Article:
Jessai Flores, Staff Illustrator

Researchers in the Halene lab at the Yale Cancer Center have published a new study that unveils the potential mechanism behind the progression of certain types of blood cancers.

The study focused on two out of three main types of hematological malignancies, or cancers of the blood: leukemia and myeloma. Giulia Biancon, postdoctoral associate in the Halene Lab, was the lead author of the study along with senior authors Toma Tebaldi, past adjunct assistant professor at the School of Medicine, and Stephanie Halene, chief of hematology at the Yale Cancer Center and professor of hematology. 

“[The study involved] the development and application of a multi-omics approach that allows the investigation of aberrant RNA mechanisms at different levels,” Biancon wrote to the News. “This approach allowed us to observe the involvement of stress granule components and increased stress granule formation in U2AF1-mutant MDS/AML.”

This multi-omics approach allowed the researchers to view the effects of the genes of interest on different levels including the genome, proteome and transcriptome. 

In the human body, myeloid cells are a subgroup of leukocytes, or white blood cells, that include cells such as granulocytes, monocytes, macrophages and dendritic cells. They circulate through the blood and lymphatic system and are rapidly recruited to sites of tissue damage and infection. Myelodysplastic syndromes, or MDS, are a group of disorders caused by poorly formed or dysfunctional blood cells and result from defective bone marrow, which is responsible for the formation of blood cells. 

Acute myeloid leukemia, or AML, is a cancer of the blood and bone marrow where there is an excess of immature white blood cells. It is the most common type of acute leukemia in adults and progresses rapidly, with myeloid cells interfering with the production of normal white blood cells, red blood cells and platelets.

When researching the development of MDS and AML, the researchers investigated mutations in the splicing factor U2AF1, a protein which edits mRNA transcripts, which are found in 50 percent of patients with MDS and 10 percent of patients with AML. This provides a mechanism for the progression of blood cancers as mutations in this gene aid cancer cells in surviving extracellular and intracellular stresses. 

“Ultimately, this reprogramming of splicing factor-RNA interactions modifies the composition and aggregation of the RNAs in the cell and facilitates the formation of stress granules, aggregations of RNAs and proteins that form when cells are ‘stressed’,” Tebaldi wrote to the News. “Therefore cells with these mutations may have a competitive advantage over ‘normal’ cells in stressful situations, such as tumors and the pharmacological treatments used to treat them.”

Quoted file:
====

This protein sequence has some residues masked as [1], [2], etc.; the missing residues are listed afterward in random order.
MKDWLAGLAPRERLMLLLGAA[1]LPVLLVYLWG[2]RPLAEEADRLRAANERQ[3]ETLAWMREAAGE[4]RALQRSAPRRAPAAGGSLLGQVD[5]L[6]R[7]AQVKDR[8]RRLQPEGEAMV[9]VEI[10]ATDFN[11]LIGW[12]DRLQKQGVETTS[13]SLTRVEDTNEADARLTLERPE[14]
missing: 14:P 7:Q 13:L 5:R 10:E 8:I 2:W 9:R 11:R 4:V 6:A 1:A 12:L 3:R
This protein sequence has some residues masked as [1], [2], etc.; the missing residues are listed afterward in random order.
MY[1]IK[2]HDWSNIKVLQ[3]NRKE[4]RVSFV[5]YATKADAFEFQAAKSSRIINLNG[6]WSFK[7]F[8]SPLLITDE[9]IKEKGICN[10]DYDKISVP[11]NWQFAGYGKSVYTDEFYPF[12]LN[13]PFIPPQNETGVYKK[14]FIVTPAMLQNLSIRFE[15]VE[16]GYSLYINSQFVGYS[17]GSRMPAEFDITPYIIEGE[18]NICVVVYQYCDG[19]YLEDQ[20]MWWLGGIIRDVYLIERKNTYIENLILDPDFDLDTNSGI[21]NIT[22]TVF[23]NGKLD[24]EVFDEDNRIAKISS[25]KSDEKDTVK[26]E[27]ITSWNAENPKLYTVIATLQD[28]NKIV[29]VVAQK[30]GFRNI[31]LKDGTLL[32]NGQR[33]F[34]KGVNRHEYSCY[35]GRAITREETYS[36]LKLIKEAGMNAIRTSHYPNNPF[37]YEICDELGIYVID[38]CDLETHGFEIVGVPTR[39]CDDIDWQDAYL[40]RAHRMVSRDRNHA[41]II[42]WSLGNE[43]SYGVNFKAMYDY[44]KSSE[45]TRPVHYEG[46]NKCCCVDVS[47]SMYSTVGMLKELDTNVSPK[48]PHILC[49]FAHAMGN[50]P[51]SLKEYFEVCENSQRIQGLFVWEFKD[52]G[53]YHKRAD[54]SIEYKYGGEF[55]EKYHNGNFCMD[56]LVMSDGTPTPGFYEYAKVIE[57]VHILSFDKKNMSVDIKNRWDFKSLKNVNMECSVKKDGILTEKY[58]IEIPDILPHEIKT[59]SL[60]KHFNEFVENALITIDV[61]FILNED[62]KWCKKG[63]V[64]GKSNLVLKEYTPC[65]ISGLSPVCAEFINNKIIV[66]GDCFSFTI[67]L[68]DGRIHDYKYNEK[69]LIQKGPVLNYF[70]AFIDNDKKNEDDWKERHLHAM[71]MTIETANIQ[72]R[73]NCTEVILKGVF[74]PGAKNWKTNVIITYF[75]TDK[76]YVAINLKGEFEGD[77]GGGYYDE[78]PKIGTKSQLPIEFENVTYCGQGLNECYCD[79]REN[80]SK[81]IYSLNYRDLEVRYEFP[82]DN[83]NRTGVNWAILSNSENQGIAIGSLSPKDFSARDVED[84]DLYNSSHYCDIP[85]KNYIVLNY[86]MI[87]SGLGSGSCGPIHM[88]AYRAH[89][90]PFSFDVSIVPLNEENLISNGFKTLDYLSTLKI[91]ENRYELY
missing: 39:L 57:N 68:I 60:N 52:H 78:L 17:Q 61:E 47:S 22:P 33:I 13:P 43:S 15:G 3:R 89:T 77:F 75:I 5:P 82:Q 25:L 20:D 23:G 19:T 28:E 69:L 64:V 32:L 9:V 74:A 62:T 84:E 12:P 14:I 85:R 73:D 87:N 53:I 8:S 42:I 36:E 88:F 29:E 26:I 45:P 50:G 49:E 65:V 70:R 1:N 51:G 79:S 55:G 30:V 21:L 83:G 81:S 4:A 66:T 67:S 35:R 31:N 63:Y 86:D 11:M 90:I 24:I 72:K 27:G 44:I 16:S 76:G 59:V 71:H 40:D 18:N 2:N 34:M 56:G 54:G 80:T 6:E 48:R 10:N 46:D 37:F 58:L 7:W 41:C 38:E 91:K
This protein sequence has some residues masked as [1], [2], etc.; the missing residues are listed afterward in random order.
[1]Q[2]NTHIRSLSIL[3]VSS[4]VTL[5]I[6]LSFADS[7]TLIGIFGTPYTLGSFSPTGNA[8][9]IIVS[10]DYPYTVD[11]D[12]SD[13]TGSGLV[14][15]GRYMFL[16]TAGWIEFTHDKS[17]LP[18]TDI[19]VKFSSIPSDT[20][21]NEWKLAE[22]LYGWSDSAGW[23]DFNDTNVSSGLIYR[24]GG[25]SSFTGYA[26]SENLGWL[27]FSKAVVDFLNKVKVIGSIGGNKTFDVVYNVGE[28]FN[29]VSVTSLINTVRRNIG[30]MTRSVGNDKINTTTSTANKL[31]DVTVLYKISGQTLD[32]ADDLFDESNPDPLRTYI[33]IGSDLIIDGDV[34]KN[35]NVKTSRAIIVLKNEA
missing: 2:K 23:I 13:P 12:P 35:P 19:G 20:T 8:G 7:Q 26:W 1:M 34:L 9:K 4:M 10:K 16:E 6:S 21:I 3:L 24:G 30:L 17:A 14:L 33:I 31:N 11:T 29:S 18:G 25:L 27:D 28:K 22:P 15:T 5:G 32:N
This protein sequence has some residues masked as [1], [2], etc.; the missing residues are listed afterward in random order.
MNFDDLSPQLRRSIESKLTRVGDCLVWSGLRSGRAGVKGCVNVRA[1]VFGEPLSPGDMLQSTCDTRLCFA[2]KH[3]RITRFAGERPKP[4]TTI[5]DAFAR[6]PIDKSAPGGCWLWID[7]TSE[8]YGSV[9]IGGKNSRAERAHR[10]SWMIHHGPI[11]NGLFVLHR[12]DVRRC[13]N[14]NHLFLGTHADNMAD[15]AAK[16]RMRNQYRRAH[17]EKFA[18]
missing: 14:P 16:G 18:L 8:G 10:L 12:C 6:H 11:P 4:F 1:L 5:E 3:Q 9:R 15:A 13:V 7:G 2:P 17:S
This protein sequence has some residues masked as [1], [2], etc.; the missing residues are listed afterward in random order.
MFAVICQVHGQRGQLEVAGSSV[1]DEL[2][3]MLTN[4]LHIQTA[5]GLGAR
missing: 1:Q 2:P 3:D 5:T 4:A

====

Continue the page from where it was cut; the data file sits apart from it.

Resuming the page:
Splicing factors are cellular molecules necessary for the editing of mRNA transcripts, which are responsible for translating the proteins of the cell. When this processing and editing of mRNA is incomplete or erroneous, mistakes in the transcript remain and are translated into the proteins that are produced for all cell functions. 

In the study, the researchers provided evidence for U2AF1 mutations’ role in altered mRNA binding and splicing and the production of stress granules. Stress granules are dense aggregations in the cell composed of proteins and RNAs that appear when the cell is under stress. Since mutations in the splicing factor lead to increased production of stress granules, mutated malignant cells have a better advantage of surviving and leading to the development of MDS and AML. 

“Our discoveries may open new avenues in the study and in the treatment of MDS and AML,” Halene wrote to the News. “Future studies will help to deep characterize stress granule perturbations, pointing toward potential therapeutic targets.”

MDS and AML are most commonly observed in patients over 70 years of age. 

Manas Sharma covers the Yale School of Medicine for the SciTech Desk of the News. Manas is originally from McComb, MS, and is a sophomore in Branford majoring in Molecular, Cellular, and Developmental Biology.